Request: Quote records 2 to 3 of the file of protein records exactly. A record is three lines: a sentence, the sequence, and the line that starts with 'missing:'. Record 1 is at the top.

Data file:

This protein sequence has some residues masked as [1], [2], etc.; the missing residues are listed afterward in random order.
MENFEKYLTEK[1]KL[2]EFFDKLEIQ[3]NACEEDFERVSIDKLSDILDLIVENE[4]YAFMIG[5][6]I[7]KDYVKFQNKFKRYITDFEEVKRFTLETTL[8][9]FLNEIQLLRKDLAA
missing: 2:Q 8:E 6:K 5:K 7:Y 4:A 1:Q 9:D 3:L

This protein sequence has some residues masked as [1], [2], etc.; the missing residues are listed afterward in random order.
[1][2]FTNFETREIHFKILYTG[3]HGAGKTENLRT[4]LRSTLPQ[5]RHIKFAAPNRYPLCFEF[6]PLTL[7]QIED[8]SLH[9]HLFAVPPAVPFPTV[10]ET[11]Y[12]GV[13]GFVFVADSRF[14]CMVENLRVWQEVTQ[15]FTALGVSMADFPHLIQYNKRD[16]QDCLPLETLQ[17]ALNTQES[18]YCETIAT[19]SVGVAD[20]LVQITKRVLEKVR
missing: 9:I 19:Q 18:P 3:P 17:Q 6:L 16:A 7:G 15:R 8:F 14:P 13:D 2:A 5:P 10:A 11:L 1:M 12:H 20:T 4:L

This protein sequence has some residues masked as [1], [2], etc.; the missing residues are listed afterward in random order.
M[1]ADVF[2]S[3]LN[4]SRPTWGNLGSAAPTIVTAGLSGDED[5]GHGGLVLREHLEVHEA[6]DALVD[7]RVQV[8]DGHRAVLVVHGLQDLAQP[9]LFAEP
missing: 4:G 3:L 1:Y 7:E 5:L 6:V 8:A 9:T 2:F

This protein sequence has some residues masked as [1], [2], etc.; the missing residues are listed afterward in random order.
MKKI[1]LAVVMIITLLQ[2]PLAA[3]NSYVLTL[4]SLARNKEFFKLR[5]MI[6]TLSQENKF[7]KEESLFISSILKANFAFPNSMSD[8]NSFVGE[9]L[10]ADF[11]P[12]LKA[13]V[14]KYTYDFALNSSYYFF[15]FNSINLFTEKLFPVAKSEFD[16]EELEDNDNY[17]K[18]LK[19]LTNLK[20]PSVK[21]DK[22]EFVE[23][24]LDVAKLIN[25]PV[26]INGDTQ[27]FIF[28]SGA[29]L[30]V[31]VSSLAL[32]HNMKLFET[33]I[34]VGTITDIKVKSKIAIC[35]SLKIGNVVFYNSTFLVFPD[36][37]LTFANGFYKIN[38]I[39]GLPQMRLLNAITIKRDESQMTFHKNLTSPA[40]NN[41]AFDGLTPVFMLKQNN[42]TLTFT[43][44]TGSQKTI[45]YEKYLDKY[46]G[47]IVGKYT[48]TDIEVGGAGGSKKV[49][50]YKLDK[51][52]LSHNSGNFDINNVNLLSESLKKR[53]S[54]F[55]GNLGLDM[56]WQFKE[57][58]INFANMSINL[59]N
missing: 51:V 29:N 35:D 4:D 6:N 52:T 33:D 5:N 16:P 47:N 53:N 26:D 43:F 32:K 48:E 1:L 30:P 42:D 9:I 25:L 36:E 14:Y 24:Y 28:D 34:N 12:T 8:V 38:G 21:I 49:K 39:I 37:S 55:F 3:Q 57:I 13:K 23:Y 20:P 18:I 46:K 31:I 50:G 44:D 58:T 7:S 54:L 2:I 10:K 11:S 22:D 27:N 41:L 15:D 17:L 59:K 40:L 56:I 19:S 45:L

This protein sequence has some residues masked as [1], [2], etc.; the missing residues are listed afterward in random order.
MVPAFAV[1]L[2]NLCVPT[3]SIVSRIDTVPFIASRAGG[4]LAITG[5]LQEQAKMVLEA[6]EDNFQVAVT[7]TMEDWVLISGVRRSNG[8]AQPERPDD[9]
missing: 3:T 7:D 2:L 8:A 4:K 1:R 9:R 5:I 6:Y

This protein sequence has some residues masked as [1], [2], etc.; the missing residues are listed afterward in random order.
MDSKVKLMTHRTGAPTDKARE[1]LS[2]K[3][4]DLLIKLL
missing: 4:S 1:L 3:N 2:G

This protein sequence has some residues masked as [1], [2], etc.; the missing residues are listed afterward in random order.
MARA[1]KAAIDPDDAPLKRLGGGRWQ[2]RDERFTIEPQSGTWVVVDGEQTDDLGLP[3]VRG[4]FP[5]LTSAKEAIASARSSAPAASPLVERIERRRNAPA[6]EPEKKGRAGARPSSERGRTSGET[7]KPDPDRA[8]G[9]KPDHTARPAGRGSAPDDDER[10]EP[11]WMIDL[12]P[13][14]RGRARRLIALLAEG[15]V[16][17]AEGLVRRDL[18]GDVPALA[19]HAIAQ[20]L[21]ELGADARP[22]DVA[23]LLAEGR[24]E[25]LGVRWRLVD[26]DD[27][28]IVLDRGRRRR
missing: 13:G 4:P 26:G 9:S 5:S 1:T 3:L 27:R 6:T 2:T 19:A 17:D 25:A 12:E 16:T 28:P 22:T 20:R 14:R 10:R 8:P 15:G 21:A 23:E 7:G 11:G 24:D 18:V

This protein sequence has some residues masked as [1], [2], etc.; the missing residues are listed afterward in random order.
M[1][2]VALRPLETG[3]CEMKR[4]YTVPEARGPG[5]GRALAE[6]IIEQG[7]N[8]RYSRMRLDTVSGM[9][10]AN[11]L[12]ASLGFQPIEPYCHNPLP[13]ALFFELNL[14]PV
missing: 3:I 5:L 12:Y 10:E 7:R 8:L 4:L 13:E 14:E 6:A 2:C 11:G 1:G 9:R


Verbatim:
This protein sequence has some residues masked as [1], [2], etc.; the missing residues are listed afterward in random order.
[1][2]FTNFETREIHFKILYTG[3]HGAGKTENLRT[4]LRSTLPQ[5]RHIKFAAPNRYPLCFEF[6]PLTL[7]QIED[8]SLH[9]HLFAVPPAVPFPTV[10]ET[11]Y[12]GV[13]GFVFVADSRF[14]CMVENLRVWQEVTQ[15]FTALGVSMADFPHLIQYNKRD[16]QDCLPLETLQ[17]ALNTQES[18]YCETIAT[19]SVGVAD[20]LVQITKRVLEKVR
missing: 9:I 19:Q 18:P 3:P 17:Q 6:L 16:A 7:G 15:R 8:F 14:P 13:D 2:A 5:P 10:A 11:L 1:M 12:H 20:T 4:L

This protein sequence has some residues masked as [1], [2], etc.; the missing residues are listed afterward in random order.
M[1]ADVF[2]S[3]LN[4]SRPTWGNLGSAAPTIVTAGLSGDED[5]GHGGLVLREHLEVHEA[6]DALVD[7]RVQV[8]DGHRAVLVVHGLQDLAQP[9]LFAEP
missing: 4:G 3:L 1:Y 7:E 5:L 6:V 8:A 9:T 2:F